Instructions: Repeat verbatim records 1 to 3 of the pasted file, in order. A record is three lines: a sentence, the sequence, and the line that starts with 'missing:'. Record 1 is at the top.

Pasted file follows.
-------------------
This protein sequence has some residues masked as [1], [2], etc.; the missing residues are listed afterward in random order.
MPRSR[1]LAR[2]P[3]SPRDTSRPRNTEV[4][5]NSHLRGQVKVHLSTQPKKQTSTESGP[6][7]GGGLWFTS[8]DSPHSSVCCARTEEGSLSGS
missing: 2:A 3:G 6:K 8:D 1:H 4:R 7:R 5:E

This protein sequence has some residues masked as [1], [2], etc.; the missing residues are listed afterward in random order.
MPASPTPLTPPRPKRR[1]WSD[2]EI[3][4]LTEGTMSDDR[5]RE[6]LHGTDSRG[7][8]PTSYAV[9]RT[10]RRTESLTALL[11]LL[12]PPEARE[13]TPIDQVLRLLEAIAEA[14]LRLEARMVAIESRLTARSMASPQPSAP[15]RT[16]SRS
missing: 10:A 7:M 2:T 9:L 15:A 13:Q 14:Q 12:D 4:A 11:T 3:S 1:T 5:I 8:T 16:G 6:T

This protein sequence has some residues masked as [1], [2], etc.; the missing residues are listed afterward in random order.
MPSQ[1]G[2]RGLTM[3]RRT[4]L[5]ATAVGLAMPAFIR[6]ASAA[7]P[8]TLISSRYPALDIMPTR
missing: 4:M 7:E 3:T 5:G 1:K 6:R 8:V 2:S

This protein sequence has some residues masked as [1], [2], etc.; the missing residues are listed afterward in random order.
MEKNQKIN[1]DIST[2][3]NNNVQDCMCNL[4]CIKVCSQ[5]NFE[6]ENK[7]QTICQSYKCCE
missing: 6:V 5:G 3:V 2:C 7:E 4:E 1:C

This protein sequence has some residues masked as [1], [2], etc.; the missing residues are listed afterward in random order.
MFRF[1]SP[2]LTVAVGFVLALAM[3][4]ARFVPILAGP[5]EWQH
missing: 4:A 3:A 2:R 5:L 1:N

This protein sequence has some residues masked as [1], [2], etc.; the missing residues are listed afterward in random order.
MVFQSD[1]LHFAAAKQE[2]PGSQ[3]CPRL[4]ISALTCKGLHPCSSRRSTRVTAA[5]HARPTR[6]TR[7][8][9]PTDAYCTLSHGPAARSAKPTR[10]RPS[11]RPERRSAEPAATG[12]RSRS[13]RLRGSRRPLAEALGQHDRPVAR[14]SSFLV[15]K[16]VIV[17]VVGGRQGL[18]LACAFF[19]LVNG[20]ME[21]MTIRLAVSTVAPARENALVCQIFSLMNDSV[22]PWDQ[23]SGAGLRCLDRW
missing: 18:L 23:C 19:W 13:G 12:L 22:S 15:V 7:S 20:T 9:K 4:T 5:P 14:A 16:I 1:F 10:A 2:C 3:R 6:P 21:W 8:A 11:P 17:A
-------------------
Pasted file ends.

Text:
This protein sequence has some residues masked as [1], [2], etc.; the missing residues are listed afterward in random order.
MPRSR[1]LAR[2]P[3]SPRDTSRPRNTEV[4][5]NSHLRGQVKVHLSTQPKKQTSTESGP[6][7]GGGLWFTS[8]DSPHSSVCCARTEEGSLSGS
missing: 2:A 3:G 6:K 8:D 1:H 4:R 7:R 5:E

This protein sequence has some residues masked as [1], [2], etc.; the missing residues are listed afterward in random order.
MPASPTPLTPPRPKRR[1]WSD[2]EI[3][4]LTEGTMSDDR[5]RE[6]LHGTDSRG[7][8]PTSYAV[9]RT[10]RRTESLTALL[11]LL[12]PPEARE[13]TPIDQVLRLLEAIAEA[14]LRLEARMVAIESRLTARSMASPQPSAP[15]RT[16]SRS
missing: 10:A 7:M 2:T 9:L 15:A 13:Q 14:Q 12:D 4:A 11:T 3:S 1:T 5:I 8:T 16:G 6:T

This protein sequence has some residues masked as [1], [2], etc.; the missing residues are listed afterward in random order.
MPSQ[1]G[2]RGLTM[3]RRT[4]L[5]ATAVGLAMPAFIR[6]ASAA[7]P[8]TLISSRYPALDIMPTR
missing: 4:M 7:E 3:T 5:G 1:K 6:R 8:V 2:S